Water based stain?

I have never used water based stain, but I have a new bay window that needs to be finished. The top and bottom of the bay are birch ply. The rest is southern pine.
I can always paint it. But before I resort to that I would like to see how it stains up.
Is water based stains more resistant to fading in the sun? Do you get deeper colors once top coated?
Can I apply alcohol based shellac over the water based finish? Or do I need a water based product? I noticed that Target Coatings sells a water based shellac, do I need that, or will alc based shellac do as a sealer?
I am planning on using the general finishes water based.
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tiredofspam wrote:

Actually yes. Water based stains tend to be more resistant to fading (lightfast) than oil or alcohol stains.

Deeper colors? If you use a pigment stain the colors lodge in the pores. If you use a dye the wood is stained. Deeper then would really only apply to dye stain since once a pigment (which contains a binder - a finish) onces applied won't seep in - only way to darken it is to wipe of less.

Yes. But unless you are using a pigment stain the stain is not a finish (ie pigment stains contain a finish as a binder though you would want to still finish it).

You will need to lightly sand once you have applied the water based - whatever. This will help smooth out the raised grain. You can reduce some of it by sponging the wood first with water and let dry - then lightly sand.
--

Michael Joel



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On 3/30/2012 3:34 PM, Michael Joel wrote:

Thanks, that's what I was hoping as this is a south east facing bay. And it gets a load of sunlight. I thought I heard one was better than the other. But could not remember.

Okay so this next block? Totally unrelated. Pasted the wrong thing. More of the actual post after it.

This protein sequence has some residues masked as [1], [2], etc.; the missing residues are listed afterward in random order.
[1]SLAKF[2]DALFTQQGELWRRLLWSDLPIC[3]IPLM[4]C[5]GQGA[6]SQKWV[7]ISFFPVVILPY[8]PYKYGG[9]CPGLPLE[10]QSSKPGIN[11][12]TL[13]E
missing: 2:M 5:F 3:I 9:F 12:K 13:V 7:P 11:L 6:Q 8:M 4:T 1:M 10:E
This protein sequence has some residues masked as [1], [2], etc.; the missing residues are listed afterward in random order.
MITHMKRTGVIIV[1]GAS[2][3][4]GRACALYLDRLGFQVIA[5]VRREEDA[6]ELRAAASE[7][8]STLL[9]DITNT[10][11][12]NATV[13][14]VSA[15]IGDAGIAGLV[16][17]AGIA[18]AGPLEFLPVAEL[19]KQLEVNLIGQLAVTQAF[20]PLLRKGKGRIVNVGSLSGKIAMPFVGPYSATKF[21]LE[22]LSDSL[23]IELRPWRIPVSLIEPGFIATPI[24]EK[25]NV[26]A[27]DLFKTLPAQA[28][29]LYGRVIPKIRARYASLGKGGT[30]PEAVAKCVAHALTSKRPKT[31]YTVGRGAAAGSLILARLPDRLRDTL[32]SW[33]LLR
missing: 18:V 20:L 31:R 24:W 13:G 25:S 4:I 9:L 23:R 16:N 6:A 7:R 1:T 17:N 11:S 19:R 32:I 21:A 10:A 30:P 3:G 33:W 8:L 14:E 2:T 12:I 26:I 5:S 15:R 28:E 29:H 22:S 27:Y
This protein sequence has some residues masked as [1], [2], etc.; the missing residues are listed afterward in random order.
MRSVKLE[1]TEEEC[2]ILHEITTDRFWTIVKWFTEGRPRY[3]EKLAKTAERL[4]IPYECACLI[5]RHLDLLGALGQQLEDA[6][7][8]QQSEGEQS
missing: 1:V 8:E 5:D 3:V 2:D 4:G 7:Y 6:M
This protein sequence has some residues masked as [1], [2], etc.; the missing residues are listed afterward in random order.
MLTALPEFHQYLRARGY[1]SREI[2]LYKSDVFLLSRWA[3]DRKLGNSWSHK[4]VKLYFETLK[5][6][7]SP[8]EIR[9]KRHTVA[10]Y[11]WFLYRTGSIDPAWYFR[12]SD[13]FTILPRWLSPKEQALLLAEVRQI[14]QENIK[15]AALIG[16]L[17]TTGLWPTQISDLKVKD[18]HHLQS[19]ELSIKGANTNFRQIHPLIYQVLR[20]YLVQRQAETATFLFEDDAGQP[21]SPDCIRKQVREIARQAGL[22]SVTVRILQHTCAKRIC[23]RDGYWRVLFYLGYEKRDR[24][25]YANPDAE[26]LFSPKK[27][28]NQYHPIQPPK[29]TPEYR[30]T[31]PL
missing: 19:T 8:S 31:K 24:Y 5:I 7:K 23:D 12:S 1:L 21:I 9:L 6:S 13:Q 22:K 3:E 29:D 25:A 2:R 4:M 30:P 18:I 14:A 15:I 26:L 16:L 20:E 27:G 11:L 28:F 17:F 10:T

I should explain. When I look at water stained surfaces that have not been topcoated they look really painted not rich. Oil still has a richer look. So does it come up and have (water based stain) depth once topcoated?

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tiredofspam wrote:

Pigment stains are basically a very low pigment % paint (paint is basically a pigment stain with tons of pigment so the painted surface is not seen). Pigment stain sits on the surface of the wood (lodging in the pores and any areas that allow the tiny pigments to catch hold). So this means it usually will highlight pores and wood damage more than the rest of the surface (though you will get staining overall of course). The only way to darken this is to wipe less off. Being pigment it will obscure the wood in some amount depending on how heavy it is allowed to remain in it. (just a note, pigment stains are suspended in a finish - to "glue" the pigments to the wood).
Dye stains seep into the wood and actual color it - not just sitting on top. This gives much more even highlight - but of course damaged wood would allow more seepage so more color. You can keep applying these stains until you get the shade you want because each application adds more dye. There is no binder in these stains because they dye the wood itself and they don't obscure the wood - no matter how many coats.
I would think if you want deeper appearance to the wood you would use the dye type. Not to mention you can add some compatible solvent (in your case water - there is probably a limit though to how much you can add) and then keep applying it until you obtain the shade you want.
The way it looks wet (any stain) is basically how it is going to look finished. A paste wood filler can be used to add "depth" but with birch and pine I don't think the pores are big enough to bother with.